In the normal case, the influence of the metamaterials on the docking process can be ignored due to the small relative velocity (0.3 m/s). The metamaterials just show an extra soft mechanical behavior, as demonstrated in Fig. 4a. In contrast, if the relative velocity exceeds a critical value, the two satellites will not be able to connect with each other before the relative velocity drops to 0 m/s since the connector (metamaterial) will become stiff and will become able to absorb the excess kinetic energy, as shown in Fig. 4b. It is clear that the energy absorption capacity of the metamaterial under low-speed loading depends on the elastic deformation of the curved beams, but under and high-speed impact it depends on the response of the tilted cantilevers. Simulation details are given in Section 4 of the Supplementary Material and an animation of the docking process is provided in the Supplementary Video (in Section 3 as well).

Similarly, non-Newtonian solid metamaterials also have potential applications in the transportation industry, for instance in speed bumps. If the speed of the car is smaller than the required critical velocity, the influence of the speed bump can be ignored and will not introduce any discomfort to the driver and the passengers, thanks to the stationary mechanical properties being weak. In contrast, the speed bump will become stiff when the speed of the car exceeds the required velocity. All in all, there are core advantages of the proposed metamaterials that need to be emphasized. First of all, both static and dynamic mechanical properties of the metamaterials are highly customizable. For example, it is easy to obtain different mechanical behaviors by modifying the valid spring (the curved beam) K, the number of tilted cantilevers, and the thickness of the fixed end of the cantilevers so as to change the critical loading speed between the static and dynamical response. Second, the metamaterials are smart materials for the loading speed, implying that additional velocity sensors are unnecessary and that the complexity of the entire system can be reduced. They could also reduce the weight and improve the reliability of the system. Finally, non-Newtonian solid metamaterials can play a protective role in the packing of delicate objects, since the step-by-step increase of the reaction force under dynamic loading can effectively reduce the peak stress.


Summarizing, we have demonstrated how stretchable and compressible non-reciprocal and non-Newtonian elastic/mechanical metamaterials can be realized by combining the concept of local resonances and of fixing boundaries. Our model design consists of a main system with an effective mass and a valid spring, of subsystems (also described with an effective mass-spring model) connected to the main system through converters, and of fixed boundaries. An off-axis loading tilted cantilever with a concentrated mass at the free end was proposed as an example of a converter. 2D and 3D mechanical metamaterials were presented and studied numerically and experimentally. Experimental results show that the converter is able to transfer the movement of the main system to the subsystems and to change its direction, this transfer is frequency dependent as well. Computational models and impact experiments for both unit cells and metamaterials demonstrate the stretchable and compressible non-reciprocal and non-Newtonian mechanical response. The stiffness effectively changes by more than an order of magnitude as a function of the loading velocity. Non-Newtonian solid metamaterials are expected to find potential engineering applications in miscellaneous fields, involving for instance speed bumps, satellite docking, and soft robotics.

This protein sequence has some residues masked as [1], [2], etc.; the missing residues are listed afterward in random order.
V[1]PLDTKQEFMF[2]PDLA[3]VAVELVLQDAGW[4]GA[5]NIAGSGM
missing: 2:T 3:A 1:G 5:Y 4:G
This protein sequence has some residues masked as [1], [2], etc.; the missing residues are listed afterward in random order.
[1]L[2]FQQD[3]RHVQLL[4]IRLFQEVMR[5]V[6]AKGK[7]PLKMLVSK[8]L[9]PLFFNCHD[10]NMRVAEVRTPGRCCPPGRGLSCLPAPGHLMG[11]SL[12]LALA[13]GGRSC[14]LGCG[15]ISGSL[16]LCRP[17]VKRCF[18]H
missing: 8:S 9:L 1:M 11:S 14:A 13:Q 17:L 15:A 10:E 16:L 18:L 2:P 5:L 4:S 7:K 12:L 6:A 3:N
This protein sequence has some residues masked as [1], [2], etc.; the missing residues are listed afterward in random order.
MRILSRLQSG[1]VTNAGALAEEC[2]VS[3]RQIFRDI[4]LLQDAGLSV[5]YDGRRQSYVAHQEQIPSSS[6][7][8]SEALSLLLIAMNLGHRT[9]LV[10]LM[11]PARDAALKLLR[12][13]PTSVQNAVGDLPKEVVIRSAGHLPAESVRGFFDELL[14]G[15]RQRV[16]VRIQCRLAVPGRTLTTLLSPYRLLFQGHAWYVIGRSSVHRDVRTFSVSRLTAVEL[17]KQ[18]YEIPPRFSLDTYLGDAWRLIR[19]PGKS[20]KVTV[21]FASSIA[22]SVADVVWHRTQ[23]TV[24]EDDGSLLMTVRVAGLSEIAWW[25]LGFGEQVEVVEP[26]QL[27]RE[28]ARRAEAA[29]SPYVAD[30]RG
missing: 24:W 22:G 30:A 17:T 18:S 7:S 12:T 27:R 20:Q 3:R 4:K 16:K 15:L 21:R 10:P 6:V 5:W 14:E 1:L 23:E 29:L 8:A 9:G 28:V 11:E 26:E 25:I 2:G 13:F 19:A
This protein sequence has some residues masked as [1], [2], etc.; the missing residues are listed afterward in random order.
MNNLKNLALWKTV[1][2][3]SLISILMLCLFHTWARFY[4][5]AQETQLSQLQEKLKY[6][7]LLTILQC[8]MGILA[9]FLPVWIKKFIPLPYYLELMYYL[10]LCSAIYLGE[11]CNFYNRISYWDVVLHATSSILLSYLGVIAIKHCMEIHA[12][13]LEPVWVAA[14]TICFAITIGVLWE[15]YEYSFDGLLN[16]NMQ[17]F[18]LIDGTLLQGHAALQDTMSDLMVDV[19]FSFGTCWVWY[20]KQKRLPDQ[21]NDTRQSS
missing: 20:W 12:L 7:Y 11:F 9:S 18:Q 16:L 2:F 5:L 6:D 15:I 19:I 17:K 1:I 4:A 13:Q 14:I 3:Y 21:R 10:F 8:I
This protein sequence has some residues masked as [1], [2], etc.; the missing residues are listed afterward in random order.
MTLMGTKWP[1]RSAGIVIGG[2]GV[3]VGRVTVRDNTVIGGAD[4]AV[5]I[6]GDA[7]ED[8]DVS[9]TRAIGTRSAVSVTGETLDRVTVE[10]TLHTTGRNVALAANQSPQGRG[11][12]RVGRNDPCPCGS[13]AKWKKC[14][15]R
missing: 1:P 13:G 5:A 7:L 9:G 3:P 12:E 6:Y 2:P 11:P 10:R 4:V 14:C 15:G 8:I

The samples at the micro-scale were fabricated by a commercial 3D printer (Photonic Professional GT+, Nanoscrible GmbH) that is based on two-photon lithography 3D Direct Laser Writing. The customized commercial negative tone IP-S resin (Nanoscrible GmbH) was employed as the raw material. The Young’s modulus, Poisson’s ratio, and density of this type of resin are E = 4 GPa, ν = 0.43, and ρ = 1.00 g/cm3, respectively. Moreover, we set the slicing distance to 1 μm and the hatching distance to 0.5 μm. A drop of IP-S resin was deposited on an ITO-coated sodalime glass substrate with dimensions 25 mm × 25 mm × 0.7 mm and photopolymerized with a femtosecond laser operating at λ = 780 nm and a ×25-objective. For the 2D micro-scale unit cell samples, the main body and the fixed boundaries (except for two tilted cantilevers) were printed from the bottom to the top first, then the tilted cantilevers were fabricated from the top to the bottom (i.e., from the fixed end to the free end). The 3D micro-scale composite samples were printed unit cell by unit cell based on the method described above. After printing, the samples were developed for 30 min in propylene glycol methyl ether acetate (PGMEA) solution to remove the unexposed photoresist and rinsed for 5 min in Isopropyl alcohol (IPA) to clear the developer. A laser power of 100 mW and a galvanometric scan speed of 100 mm/s were used for the whole fabrication process.